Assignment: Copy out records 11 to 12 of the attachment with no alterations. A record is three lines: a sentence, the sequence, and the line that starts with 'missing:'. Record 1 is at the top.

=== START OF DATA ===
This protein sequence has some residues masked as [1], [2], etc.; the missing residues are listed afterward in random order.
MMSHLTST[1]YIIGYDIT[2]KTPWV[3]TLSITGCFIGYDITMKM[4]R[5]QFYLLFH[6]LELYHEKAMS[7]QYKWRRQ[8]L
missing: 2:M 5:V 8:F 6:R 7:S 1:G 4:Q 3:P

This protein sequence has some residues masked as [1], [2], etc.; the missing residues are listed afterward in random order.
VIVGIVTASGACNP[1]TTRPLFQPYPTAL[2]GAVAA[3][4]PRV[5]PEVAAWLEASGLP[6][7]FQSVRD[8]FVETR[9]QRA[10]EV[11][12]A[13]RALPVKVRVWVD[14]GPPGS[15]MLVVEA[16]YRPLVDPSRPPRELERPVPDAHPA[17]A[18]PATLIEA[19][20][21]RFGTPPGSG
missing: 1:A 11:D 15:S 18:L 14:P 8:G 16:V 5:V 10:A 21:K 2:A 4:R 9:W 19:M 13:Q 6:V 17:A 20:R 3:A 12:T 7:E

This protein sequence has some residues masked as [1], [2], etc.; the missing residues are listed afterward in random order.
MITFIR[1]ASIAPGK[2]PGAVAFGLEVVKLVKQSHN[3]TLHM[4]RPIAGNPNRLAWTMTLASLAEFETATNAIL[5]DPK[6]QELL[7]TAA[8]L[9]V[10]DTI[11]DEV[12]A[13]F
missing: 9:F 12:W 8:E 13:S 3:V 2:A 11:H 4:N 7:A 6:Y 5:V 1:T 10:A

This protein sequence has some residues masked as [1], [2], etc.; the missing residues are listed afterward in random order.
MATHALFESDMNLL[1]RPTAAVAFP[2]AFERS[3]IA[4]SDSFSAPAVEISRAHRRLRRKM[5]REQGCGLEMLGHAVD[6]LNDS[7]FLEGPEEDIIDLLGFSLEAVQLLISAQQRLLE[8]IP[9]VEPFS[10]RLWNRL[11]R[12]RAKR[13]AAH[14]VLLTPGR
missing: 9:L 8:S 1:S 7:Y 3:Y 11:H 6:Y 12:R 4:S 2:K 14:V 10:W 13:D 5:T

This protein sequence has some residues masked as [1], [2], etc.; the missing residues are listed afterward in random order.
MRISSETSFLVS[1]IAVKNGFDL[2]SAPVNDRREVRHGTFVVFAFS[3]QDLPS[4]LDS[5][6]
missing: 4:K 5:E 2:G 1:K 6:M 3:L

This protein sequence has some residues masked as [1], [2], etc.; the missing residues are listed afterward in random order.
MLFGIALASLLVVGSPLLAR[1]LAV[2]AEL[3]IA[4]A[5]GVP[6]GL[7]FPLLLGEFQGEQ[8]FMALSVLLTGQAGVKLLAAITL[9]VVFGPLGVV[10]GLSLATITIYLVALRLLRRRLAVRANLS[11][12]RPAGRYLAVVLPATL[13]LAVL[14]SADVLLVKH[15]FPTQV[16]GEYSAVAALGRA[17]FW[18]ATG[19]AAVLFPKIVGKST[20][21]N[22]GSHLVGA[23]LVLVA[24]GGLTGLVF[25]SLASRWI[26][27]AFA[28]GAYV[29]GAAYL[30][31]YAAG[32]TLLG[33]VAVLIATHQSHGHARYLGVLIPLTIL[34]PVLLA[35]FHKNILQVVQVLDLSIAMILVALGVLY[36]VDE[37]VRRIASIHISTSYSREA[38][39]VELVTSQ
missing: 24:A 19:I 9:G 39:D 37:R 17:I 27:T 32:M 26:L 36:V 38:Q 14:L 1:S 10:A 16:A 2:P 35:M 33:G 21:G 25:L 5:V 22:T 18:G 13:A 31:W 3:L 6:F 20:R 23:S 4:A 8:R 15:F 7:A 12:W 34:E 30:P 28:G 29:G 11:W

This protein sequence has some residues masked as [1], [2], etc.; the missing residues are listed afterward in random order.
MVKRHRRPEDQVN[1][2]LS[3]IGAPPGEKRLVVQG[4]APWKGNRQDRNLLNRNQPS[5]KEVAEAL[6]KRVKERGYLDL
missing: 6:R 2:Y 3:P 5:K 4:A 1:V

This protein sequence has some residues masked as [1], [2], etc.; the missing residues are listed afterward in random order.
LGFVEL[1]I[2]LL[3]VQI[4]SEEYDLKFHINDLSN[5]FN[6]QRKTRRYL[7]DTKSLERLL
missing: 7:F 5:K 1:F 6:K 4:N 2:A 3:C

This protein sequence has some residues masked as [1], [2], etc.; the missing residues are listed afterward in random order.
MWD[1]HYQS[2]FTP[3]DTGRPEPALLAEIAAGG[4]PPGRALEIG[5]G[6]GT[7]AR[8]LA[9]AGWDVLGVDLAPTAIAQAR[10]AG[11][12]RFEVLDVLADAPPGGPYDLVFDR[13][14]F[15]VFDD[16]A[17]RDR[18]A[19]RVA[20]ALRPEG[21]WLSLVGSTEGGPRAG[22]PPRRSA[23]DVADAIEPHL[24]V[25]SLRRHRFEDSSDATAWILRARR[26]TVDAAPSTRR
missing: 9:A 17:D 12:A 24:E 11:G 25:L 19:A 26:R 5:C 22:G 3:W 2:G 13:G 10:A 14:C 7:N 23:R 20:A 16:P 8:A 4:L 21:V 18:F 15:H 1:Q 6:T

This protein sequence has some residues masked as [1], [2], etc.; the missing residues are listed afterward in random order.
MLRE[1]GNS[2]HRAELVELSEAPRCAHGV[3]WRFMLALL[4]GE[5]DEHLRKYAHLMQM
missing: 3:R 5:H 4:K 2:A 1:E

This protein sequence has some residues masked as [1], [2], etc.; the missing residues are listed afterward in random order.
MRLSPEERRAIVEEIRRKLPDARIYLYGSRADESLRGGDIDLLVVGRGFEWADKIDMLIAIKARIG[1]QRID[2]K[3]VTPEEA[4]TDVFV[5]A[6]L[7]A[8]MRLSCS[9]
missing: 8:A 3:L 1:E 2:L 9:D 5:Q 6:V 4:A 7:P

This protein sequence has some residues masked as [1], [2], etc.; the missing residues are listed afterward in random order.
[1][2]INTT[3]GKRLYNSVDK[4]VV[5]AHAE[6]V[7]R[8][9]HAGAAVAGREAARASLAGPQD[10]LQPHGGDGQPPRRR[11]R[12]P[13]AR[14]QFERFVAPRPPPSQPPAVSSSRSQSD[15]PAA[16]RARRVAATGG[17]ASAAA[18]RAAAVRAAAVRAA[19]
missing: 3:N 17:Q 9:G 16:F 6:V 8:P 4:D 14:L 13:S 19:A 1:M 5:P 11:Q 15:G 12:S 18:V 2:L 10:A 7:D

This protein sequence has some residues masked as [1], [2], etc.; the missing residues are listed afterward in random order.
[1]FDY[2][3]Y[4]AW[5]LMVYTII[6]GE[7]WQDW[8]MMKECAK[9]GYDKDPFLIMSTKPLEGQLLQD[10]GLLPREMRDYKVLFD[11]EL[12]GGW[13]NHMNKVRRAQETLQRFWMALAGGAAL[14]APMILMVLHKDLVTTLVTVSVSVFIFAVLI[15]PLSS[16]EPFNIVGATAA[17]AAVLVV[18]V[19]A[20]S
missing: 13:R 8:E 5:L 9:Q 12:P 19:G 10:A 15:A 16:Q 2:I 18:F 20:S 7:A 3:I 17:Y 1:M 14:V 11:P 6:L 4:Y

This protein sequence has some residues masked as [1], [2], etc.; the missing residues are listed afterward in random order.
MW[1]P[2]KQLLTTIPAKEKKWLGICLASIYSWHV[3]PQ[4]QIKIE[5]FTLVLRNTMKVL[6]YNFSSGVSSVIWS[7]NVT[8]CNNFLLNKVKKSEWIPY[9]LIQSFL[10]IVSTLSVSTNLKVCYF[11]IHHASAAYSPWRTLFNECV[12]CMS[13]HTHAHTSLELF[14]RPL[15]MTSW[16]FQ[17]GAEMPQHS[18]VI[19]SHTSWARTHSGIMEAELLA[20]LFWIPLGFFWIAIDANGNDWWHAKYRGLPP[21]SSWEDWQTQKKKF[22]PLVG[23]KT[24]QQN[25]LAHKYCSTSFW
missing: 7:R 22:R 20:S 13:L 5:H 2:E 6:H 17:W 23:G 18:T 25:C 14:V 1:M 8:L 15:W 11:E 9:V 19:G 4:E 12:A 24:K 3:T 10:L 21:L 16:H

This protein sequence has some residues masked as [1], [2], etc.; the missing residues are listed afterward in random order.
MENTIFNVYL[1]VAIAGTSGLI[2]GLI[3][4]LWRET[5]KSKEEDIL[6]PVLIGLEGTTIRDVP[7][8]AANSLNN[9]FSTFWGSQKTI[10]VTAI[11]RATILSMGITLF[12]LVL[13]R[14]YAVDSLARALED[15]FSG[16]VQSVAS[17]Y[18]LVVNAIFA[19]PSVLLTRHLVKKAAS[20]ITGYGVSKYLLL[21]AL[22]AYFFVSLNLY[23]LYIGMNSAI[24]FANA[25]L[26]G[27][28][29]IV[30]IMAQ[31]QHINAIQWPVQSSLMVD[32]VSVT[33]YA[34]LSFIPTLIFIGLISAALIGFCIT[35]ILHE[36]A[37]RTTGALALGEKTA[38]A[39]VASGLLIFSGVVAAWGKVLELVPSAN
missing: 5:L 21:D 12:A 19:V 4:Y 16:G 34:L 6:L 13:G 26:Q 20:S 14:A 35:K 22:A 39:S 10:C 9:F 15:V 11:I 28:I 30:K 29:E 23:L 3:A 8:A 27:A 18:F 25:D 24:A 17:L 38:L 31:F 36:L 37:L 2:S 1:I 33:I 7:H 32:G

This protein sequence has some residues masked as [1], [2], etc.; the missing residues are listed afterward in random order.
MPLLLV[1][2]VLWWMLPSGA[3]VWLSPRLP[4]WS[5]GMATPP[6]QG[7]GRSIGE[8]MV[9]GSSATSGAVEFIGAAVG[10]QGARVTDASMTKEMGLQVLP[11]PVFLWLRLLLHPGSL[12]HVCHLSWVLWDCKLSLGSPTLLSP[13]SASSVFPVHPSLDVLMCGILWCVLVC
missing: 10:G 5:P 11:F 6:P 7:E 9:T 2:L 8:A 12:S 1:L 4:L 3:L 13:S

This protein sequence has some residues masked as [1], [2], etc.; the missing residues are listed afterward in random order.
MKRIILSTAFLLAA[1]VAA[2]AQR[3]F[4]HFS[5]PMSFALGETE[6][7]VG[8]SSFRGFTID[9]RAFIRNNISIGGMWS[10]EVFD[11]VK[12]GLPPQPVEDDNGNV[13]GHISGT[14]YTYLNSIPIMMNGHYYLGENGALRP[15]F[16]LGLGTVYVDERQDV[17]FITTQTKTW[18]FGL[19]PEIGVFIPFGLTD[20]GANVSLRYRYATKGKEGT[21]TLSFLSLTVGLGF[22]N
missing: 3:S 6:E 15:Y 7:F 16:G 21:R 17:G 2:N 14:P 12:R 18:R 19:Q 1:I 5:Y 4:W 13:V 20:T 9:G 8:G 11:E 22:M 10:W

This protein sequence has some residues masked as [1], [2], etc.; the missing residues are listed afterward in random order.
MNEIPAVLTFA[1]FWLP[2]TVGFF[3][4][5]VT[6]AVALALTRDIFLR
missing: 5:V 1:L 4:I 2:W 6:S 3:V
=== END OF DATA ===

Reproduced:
This protein sequence has some residues masked as [1], [2], etc.; the missing residues are listed afterward in random order.
MRLSPEERRAIVEEIRRKLPDARIYLYGSRADESLRGGDIDLLVVGRGFEWADKIDMLIAIKARIG[1]QRID[2]K[3]VTPEEA[4]TDVFV[5]A[6]L[7]A[8]MRLSCS[9]
missing: 8:A 3:L 1:E 2:L 9:D 5:Q 6:V 4:A 7:P

This protein sequence has some residues masked as [1], [2], etc.; the missing residues are listed afterward in random order.
[1][2]INTT[3]GKRLYNSVDK[4]VV[5]AHAE[6]V[7]R[8][9]HAGAAVAGREAARASLAGPQD[10]LQPHGGDGQPPRRR[11]R[12]P[13]AR[14]QFERFVAPRPPPSQPPAVSSSRSQSD[15]PAA[16]RARRVAATGG[17]ASAAA[18]RAAAVRAAAVRAA[19]
missing: 3:N 17:Q 9:G 16:F 6:V 8:P 4:D 14:L 13:S 19:A 1:M 5:P 11:Q 15:G 12:S 18:V 2:L 10:A 7:D